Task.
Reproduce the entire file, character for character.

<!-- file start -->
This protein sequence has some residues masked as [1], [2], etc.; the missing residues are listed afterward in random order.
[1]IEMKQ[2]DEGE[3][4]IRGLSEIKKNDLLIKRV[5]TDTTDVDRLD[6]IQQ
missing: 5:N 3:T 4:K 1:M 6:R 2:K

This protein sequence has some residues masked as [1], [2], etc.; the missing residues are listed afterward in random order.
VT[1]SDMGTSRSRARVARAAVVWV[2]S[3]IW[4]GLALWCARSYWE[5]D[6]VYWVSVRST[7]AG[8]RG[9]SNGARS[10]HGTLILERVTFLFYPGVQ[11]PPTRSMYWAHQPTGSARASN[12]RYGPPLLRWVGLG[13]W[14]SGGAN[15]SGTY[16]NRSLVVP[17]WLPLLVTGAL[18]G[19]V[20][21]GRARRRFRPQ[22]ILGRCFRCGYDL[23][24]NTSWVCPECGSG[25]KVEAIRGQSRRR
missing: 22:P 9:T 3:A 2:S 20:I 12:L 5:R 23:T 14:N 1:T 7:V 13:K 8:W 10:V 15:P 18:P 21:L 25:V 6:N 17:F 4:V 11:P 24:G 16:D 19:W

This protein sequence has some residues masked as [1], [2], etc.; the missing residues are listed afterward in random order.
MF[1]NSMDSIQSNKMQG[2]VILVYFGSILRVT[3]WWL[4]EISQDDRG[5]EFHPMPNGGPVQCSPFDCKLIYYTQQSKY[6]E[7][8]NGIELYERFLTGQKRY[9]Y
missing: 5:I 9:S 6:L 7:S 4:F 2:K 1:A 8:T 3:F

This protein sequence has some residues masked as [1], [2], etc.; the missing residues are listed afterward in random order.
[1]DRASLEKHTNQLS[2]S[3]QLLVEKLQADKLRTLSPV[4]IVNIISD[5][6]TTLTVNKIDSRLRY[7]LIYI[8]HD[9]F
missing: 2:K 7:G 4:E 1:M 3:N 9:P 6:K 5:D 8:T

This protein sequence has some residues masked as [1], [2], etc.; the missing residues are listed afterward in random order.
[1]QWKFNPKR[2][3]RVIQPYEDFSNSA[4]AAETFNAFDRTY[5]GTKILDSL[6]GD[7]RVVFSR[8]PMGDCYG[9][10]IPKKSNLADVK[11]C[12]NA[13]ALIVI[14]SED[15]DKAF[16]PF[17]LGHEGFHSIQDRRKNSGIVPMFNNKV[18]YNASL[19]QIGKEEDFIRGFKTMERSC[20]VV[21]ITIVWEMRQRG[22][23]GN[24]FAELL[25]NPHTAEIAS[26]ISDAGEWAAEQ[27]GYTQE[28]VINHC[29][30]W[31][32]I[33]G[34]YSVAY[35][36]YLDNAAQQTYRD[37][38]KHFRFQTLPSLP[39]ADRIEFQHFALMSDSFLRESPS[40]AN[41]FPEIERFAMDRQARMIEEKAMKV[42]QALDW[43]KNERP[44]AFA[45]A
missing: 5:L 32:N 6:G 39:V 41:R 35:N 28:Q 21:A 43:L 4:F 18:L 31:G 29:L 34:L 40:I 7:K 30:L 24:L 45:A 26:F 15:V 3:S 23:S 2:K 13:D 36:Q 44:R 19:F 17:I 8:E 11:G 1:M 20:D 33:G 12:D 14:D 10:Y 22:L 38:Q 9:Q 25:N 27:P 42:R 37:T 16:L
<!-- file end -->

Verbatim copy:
This protein sequence has some residues masked as [1], [2], etc.; the missing residues are listed afterward in random order.
[1]IEMKQ[2]DEGE[3][4]IRGLSEIKKNDLLIKRV[5]TDTTDVDRLD[6]IQQ
missing: 5:N 3:T 4:K 1:M 6:R 2:K

This protein sequence has some residues masked as [1], [2], etc.; the missing residues are listed afterward in random order.
VT[1]SDMGTSRSRARVARAAVVWV[2]S[3]IW[4]GLALWCARSYWE[5]D[6]VYWVSVRST[7]AG[8]RG[9]SNGARS[10]HGTLILERVTFLFYPGVQ[11]PPTRSMYWAHQPTGSARASN[12]RYGPPLLRWVGLG[13]W[14]SGGAN[15]SGTY[16]NRSLVVP[17]WLPLLVTGAL[18]G[19]V[20][21]GRARRRFRPQ[22]ILGRCFRCGYDL[23][24]NTSWVCPECGSG[25]KVEAIRGQSRRR
missing: 22:P 9:T 3:A 2:S 20:I 12:L 5:R 23:T 14:N 1:T 7:V 13:K 8:W 10:V 15:P 18:P 21:L 25:V 6:N 17:F 4:V 11:P 24:G 16:D 19:W

This protein sequence has some residues masked as [1], [2], etc.; the missing residues are listed afterward in random order.
MF[1]NSMDSIQSNKMQG[2]VILVYFGSILRVT[3]WWL[4]EISQDDRG[5]EFHPMPNGGPVQCSPFDCKLIYYTQQSKY[6]E[7][8]NGIELYERFLTGQKRY[9]Y
missing: 5:I 9:S 6:L 7:S 4:F 2:K 1:A 8:T 3:F

This protein sequence has some residues masked as [1], [2], etc.; the missing residues are listed afterward in random order.
[1]DRASLEKHTNQLS[2]S[3]QLLVEKLQADKLRTLSPV[4]IVNIISD[5][6]TTLTVNKIDSRLRY[7]LIYI[8]HD[9]F
missing: 2:K 7:G 4:E 1:M 3:N 9:P 6:K 5:D 8:T

This protein sequence has some residues masked as [1], [2], etc.; the missing residues are listed afterward in random order.
[1]QWKFNPKR[2][3]RVIQPYEDFSNSA[4]AAETFNAFDRTY[5]GTKILDSL[6]GD[7]RVVFSR[8]PMGDCYG[9][10]IPKKSNLADVK[11]C[12]NA[13]ALIVI[14]SED[15]DKAF[16]PF[17]LGHEGFHSIQDRRKNSGIVPMFNNKV[18]YNASL[19]QIGKEEDFIRGFKTMERSC[20]VV[21]ITIVWEMRQRG[22][23]GN[24]FAELL[25]NPHTAEIAS[26]ISDAGEWAAEQ[27]GYTQE[28]VINHC[29][30]W[31][32]I[33]G[34]YSVAY[35][36]YLDNAAQQTYRD[37][38]KHFRFQTLPSLP[39]ADRIEFQHFALMSDSFLRESPS[40]AN[41]FPEIERFAMDRQARMIEEKAMKV[42]QALDW[43]KNERP[44]AFA[45]A
missing: 5:L 32:N 6:G 39:V 41:R 35:N 28:Q 21:A 43:L 4:F 18:L 31:G 29:L 34:L 40:I 7:K 30:L 24:L 45:A 26:F 15:V 3:S 23:S 2:K 13:D 36:Q 44:R 19:F 17:I 8:E 11:G 1:M 20:D 33:G 12:D 14:D 10:Y 22:L 38:Q 9:Q 25:N 27:P 42:R 37:T 16:L